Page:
HomeAbout the InstituteResearch UnitsPeopleLinksPh.D ProgramEnglish Language Idioma EspañolWeb SearchIntranet Access
Research Group
Neurogenesis and Cortical expansion
Unit Unit Developmental Neurobiology »

Principal Investigator Ph.D. Investigator Graduate students / Research Assistant Technician Administration
Research Fields
Our lab is interested in understanding the cellular and molecular mechanisms governing the expansion of the cerebral cortex observed across mammalian evolution. The cerebral cortex is the largest structure in the brain and is responsible, among others, for the higher cognitive functions that distinguish humans from other mammals. The extraordinary growth in the size of the cerebral cortex observed across the mammalian evolutionary scale is thought to underlie the concomitant growth in intellectual capacity. This evolutionary expansion of the cerebral cortex is recapitulated during development in higher mammals, when the embryonic cerebral cortex undergoes massive growth in surface area, and folds itself in stereotypic patterns.

In recent years multiple genetic mutations have been identified as the leading cause for mental retardation or impairment of intellectual capacity in humans. These mutations have been consistently linked to defects of cortical development during embryogenesis, and functional studies in rodents have shown that these genes play essential roles in distinct aspects of cortical neuron migration or of cortical folding.

We are interested in the identification and analysis of the basic mechanisms involved in the normal expansion and folding of the cerebral cortex in higher mammals. To study this we combine genetic tools (in vitro and in vivo electroporation, viral vectors, transgenic and knock-out mice), experimental embryology, state-of-the-art imaging techniques and standard histological, cellular and molecular biology methods, using various species as experimental models. Currently, our efforts are focused on understanding the role of Cajal-Retzius cells and intermediate progenitors in the tangential vs. radial expansion of the cerebral cortex, and in the formation of gyri at stereotypic locations in the cerebral cortex during development.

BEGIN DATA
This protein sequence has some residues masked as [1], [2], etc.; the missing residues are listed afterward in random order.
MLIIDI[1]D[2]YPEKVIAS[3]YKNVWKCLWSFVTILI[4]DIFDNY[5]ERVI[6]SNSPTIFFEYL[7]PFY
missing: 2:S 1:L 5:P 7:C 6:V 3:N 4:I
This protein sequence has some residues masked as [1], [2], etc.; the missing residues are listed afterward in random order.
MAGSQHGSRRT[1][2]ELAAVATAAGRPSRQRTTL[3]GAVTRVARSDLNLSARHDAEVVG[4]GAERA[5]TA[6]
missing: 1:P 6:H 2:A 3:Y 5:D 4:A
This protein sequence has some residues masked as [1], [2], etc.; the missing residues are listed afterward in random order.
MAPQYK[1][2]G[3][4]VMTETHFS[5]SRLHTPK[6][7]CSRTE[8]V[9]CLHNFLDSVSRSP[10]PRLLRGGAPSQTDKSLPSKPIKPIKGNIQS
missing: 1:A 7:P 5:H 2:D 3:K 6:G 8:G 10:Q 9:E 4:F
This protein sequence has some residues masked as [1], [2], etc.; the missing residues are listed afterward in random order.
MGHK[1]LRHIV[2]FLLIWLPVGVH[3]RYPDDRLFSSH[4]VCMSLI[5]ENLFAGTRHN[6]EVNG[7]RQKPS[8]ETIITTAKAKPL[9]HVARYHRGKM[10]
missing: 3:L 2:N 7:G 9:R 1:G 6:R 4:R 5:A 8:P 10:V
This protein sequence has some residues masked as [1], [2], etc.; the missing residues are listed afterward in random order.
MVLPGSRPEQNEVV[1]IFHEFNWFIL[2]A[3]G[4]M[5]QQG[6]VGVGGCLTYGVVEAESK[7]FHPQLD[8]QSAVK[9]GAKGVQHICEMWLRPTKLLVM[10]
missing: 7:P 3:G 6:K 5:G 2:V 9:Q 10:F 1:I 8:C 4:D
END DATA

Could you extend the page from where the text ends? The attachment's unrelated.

Representative Publications

Cárdenas A. , Villalba A, De Juan Romero C, Picó E, Kyrousi C, Tzika AC, Tessier-Lavigne M, Ma L, Drukker M, Cappello S, Borrell V. " Evolution of cortical neurogenesis in amniotes controlled by Robo signaling levels. " Cell . 174 , 590 - 606.e21 ( 2018 )

Del Toro D , Ruff T, Cederfjäll E, Villalba A, Seyit-Bremer G, Borrell V, Klein R " Regulation of cerebral cortex folding by controlling neuronal migration via FLRT adhesion molecules. " Cell . 169 , 621 - 635 ( 2017 )

Fernández V , Llinares-Benadero C, Borrell V " Cerebral cortex expansion and folding: what have we learned? " EMBO J . 35 , 1021 - 1044 ( 2016 )

Martínez-Martínez M , De Juan Romero C, Fernández V, Cárdenas A, Götz M, Borrell V " A restricted period for formation of outer subventricular zone defined by Cdh1 and Trnp1 levels. " Nat Comm . 7 , - 11812 ( 2016 )

De Juan Romero C , Bruder C, Tomasello U, Sanz-Anquela JM and Borrell V. " Discrete domains of gene expression in germinal layers distinguish the development of gyrencephaly " EMBO Journal (Cover caption) . 34(14) , 1859 - 1874 ( 2015 )
Consejo Superior de Investigaciones Científicas
Universidad Miguel Hernández

Campus de San Juan | Sant Joan d’Alacant
Alicante | España

Tel. + 34 965 23 37 00
Fax + 34 965 91 95 61
© 2004-2020 Instituto de Neurociencias
Alicante | España | Legal Note | Mapa Web
Diseño web Digital Nature